Writing styles are affected by various attributes such as genre, time and culture settings, social backgrounds, personalities of the characters, and the mood of a scene. Fiction offers a distilled representation of the ways in which writers are among the most significant touchstones in another’s life. However, as much as a writer may have the zest and passion to write, there is always that time in the day when she or he asks “is this story any good?”
Today’s post is dedicated to those writers that could use a bit of push in the right direction. The rubric below may help you get back your confidence. Getting opinions are helpful, but self-guided direction may be the first step to improving your story.
Directions: Reread your story. What do you need to do to make it better? Use this rubric to help you decide. Check the sentences that describe your story.
The beginning makes my audience want to read more. It introduces the characters, the setting, and the problem.
The middle shows how the characters deal with the problem.
All of the events are in order and are important to the story.
The ending shows how the problem works out.
Details make the story come alive!
My characters have a voice, and the story sounds the way I wanted.
There are almost no mistakes in capitalization, punctuation, or spelling.
The beginning could be more interesting.
I haven’t told how the characters deal with the problem.
I forgot to include some important events.
The story doesn’t sound finished.
Details need to show, not tell, about the characters, events, and setting.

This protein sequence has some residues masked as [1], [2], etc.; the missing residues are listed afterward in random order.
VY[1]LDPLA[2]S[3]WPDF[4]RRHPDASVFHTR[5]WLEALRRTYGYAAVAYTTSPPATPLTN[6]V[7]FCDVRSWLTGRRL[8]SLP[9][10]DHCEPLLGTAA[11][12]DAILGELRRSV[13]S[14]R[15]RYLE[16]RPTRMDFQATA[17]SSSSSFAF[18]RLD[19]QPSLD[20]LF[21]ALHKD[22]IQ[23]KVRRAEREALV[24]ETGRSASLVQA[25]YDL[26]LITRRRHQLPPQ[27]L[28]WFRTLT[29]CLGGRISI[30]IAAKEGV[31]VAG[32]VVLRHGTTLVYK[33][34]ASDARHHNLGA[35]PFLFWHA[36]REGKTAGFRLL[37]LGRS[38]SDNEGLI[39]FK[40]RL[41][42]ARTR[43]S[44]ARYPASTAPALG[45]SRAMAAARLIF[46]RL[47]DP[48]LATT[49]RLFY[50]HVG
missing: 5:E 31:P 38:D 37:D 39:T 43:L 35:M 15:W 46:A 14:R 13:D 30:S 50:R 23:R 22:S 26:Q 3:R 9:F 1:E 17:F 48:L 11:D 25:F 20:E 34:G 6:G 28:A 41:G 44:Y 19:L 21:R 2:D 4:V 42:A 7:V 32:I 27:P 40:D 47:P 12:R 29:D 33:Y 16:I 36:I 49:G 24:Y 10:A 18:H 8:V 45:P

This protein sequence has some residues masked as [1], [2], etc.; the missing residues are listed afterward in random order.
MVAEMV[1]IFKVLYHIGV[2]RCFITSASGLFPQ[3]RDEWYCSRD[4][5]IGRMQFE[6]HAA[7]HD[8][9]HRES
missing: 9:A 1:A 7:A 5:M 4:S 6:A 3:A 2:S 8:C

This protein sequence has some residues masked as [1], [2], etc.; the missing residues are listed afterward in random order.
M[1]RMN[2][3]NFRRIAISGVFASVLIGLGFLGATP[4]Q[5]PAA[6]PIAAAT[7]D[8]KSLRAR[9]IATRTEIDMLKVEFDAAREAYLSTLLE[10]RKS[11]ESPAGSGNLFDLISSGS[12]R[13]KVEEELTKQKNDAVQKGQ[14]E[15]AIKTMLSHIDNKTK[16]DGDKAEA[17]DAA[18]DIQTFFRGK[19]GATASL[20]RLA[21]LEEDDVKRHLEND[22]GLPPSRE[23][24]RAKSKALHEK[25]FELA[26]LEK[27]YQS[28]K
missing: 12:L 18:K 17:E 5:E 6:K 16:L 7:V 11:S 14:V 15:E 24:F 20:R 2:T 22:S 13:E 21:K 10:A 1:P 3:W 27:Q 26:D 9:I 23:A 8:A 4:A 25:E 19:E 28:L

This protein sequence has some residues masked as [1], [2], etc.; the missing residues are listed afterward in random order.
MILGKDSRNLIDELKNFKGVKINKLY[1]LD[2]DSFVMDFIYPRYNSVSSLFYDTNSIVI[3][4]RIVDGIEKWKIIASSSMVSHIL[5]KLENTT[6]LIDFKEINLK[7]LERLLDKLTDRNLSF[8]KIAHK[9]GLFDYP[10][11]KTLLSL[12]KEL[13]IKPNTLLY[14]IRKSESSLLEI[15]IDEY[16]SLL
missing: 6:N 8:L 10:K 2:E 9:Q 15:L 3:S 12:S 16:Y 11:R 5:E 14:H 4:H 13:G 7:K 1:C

My story doesn’t sound the way I wanted.
There are a few mistakes.
Back to the drawing board
The beginning is boring.
There is no clear problem.
The story is confusing. Important events are left out.
The ending just stops. How does the problem work out?
Where can I add details?
My story is written in a dull, flat voice.
There are a lot of mistakes.
Wouldn’t it be nice if life had a rubric…but then perhaps it would be boring!
Regardless if you are an avid reader with several books piled upon the nightstand, a casual reader of magazines that you scan while patiently (or impatiently) sit in the waiting room of the dentist, or the week-end “I have such little time” reader; there is likely to be a favorite title that left an impression upon you somewhere tucked away from the past. For if the author has caught your attention and hooked you through to the very final page… your literary experience may have endured a positive influence upon you.
Positioning a book on your favorite list may have occurred because of the writer’s style; maybe it was because of a particular character that reminded you of yourself or even someone you wished to be like, and then there is the plot…the story –line that kept you on the very edge of your seat or ushered you away on an unforgettable journey. Regardless of the reason, books placed on a pedestal are meant to be shared and there is nothing more satisfying then ruminating over a good story with someone else that has enjoyed the same book.